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Lipstick Under My Burkha: Dear modern age, let's think and do better! Sincerely, women
An open-letter signed by the women sorority.

Some may have watched it and as usual liked or disliked it, whereas others genuinely doubt it. Albeit, by now almost everyone would have heard about "Lipstick Under My Burkha".

After more than a year of outcry with the CBFC, along with countless festival selections and international awards later, the revised version released in its homeland. Though, with the underlining question – "what does this outspoken social-drama really represent?"

Once a "critical person" from Piku said – "All that a husband wants is that wife should serve food during the day and sex at night." Truly, a caustic way of explaining patriarchy at its worst; not to forget that domination over the fairer sex isn't limited to the aforementioned.

So enter – ladies from different ages and beliefs with their simple lives.
A 55-year-old "Buaji" (Ratna Pathak Shah), widowed and childless, heading an extended family of generations of 'halwaais'; a burkha-clad 30-something mother of three (Konkona Sen Sharma) being a conservative and obedient homemaker; a 25-ish beautician (Aahaana Kumra) living with her long-widowed mother, arranged to marry a decent man; and then a teenage college girl (Plabita Borthakur) who sews burkhas in her family's tailor shop.

However, experience tells us that people are always more than one thing – because our Buaji longed for a lover's touch while making anonymous, amorous calls to her young strapping swimming instructor while reading lusty pulp-fiction; that homemaker moonlighted during the day as a sales-woman yet, unable to tell her lust-hungry, dominating husband of her job. Our beautician held big-city-dreams with her photographer boyfriend and their steamy relationship; whereas, our teenaged lady, aka "aspiring Miley Cyrus", demanded her 'right to live' in college through her shoplifted apparels.

Desires, dreams and mischiefs – our ladies' club bustled in that middle-class Bhopal; up to the point when the narrative created and subsequently broke the façade of societal free-will. Adding a heartfelt touch of Buaji taking a while to answer her real name on being asked by her crush, or the saleswoman wife cleverly confronting her husband's girlfriend – were amongst several embellishments.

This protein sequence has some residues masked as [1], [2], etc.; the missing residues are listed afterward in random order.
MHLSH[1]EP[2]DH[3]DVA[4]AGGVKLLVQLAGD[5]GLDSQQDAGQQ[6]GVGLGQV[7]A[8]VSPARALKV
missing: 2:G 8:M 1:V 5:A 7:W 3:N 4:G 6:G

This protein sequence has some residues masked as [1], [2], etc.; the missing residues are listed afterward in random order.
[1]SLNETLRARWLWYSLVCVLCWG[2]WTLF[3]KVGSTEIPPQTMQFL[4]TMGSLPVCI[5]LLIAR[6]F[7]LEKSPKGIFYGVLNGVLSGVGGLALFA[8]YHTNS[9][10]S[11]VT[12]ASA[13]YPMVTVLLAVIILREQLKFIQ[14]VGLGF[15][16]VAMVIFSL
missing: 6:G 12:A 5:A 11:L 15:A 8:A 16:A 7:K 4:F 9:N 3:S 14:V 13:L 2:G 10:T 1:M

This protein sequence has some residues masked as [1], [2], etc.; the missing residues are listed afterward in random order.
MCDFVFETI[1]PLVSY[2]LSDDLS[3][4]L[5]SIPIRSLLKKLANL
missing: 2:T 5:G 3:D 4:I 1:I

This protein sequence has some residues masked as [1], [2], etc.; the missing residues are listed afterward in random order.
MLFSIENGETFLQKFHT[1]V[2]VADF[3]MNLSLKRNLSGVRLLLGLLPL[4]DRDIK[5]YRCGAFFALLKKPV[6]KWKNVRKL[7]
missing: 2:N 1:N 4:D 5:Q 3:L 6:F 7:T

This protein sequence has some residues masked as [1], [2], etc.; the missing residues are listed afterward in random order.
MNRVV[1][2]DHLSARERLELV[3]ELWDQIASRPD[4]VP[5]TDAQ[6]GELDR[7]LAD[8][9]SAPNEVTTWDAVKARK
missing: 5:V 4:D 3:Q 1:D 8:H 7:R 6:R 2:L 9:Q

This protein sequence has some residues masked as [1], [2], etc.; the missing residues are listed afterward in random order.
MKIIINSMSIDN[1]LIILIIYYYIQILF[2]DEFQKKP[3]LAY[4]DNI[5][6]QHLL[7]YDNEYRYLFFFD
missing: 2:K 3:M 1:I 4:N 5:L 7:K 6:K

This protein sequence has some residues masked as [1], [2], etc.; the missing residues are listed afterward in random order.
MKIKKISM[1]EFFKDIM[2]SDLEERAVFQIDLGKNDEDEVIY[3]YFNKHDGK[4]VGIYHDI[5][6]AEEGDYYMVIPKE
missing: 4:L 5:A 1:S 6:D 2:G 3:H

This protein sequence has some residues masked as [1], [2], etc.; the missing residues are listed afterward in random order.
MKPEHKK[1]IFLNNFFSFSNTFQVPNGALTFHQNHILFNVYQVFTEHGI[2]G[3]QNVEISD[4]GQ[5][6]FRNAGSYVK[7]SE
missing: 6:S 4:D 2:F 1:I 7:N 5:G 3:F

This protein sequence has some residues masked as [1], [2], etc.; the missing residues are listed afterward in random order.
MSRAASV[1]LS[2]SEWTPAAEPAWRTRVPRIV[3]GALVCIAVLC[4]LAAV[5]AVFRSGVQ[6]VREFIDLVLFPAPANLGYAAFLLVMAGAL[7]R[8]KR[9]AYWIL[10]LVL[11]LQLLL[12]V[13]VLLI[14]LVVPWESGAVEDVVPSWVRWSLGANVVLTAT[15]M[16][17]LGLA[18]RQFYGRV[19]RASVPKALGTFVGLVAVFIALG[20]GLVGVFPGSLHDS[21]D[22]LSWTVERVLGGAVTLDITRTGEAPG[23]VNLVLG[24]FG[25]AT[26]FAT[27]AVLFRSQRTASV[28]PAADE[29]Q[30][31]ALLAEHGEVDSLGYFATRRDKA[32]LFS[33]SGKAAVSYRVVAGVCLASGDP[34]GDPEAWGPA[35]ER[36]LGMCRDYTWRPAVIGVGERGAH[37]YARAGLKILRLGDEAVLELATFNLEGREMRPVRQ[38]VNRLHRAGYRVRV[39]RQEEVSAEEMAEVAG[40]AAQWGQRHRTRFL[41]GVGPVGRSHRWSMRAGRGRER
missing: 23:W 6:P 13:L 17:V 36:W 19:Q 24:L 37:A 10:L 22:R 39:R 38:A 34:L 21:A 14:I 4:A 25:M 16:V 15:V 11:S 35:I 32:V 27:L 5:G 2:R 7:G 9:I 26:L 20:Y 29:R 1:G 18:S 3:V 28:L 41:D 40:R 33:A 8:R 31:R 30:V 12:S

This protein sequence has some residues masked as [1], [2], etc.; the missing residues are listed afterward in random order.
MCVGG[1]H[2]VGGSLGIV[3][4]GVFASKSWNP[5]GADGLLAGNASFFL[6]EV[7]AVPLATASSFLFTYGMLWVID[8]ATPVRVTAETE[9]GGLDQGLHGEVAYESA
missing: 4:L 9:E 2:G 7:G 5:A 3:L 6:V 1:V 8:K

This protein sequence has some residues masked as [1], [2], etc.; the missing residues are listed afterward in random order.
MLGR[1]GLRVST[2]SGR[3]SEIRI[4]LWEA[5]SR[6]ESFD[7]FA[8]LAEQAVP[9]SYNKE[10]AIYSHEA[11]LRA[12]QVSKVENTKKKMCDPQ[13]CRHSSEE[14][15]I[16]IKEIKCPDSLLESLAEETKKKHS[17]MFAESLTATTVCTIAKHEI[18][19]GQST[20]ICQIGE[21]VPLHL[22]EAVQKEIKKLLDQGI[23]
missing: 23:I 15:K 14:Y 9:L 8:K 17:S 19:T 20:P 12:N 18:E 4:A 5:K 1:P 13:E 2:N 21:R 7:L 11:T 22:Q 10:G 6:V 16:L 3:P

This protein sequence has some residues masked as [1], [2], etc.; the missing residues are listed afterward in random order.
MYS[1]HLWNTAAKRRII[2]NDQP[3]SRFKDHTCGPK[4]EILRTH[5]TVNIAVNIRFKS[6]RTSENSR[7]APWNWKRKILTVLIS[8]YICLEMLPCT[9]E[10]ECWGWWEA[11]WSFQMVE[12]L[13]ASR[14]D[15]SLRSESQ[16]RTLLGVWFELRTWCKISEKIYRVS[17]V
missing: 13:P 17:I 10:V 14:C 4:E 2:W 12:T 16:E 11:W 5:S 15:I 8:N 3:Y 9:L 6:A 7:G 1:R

The climax depicting those smoke-puffing heroines' glumly-giggling faces, doomed for the lifetime gently reminding of warriors – beaten, broken but undefeated.

Amidst the beautiful scoring (Mangesh Dhakde, "Hawaizaada") and merry music (Zebunissa Bangash of Coke Studio) tailored by a spic-and-span editing (Chaaru Shree Roy, "Haraamkhor"), the writer-director Alankrita Srivastava delivered a matured study in modern womanhood.

Garnered by brilliant casting – especially the gem of Pathak Shah with her "middle-class" act – in a team effort of young and veterans in emoting both bravely and unabashedly even when the film didn't end up to a solution but, raised genuine questions with aplomb.

From the pulsating call to end dress code or the freedom to earn a living, this is an articulate attempt to clear any airs about those who took this film as 'vulgar' (citing A-certification and what not), or something as basic as criticising a working woman for stepping out of a well-off home. That disparity our present, 'modern' society can't be overlooked in the process of being a mother, a wife, a daughter, a friend, a sister. Not world domination, but at least simple independence should come at lower costs.

Therefore, it made good sense when Priyanka Chopra told Kapil Sharma on being asked about her ever increasing wealth and fame, "Since us women have to put four times the effort than men to earn the same; hence, I'll work harder  to earn as much as you." Amidst a thunderous applause, even Kapil couldn't help but flash a smile at that.

An 8.25/10 for a rare effort in cinema, and a refreshed sense of understanding.

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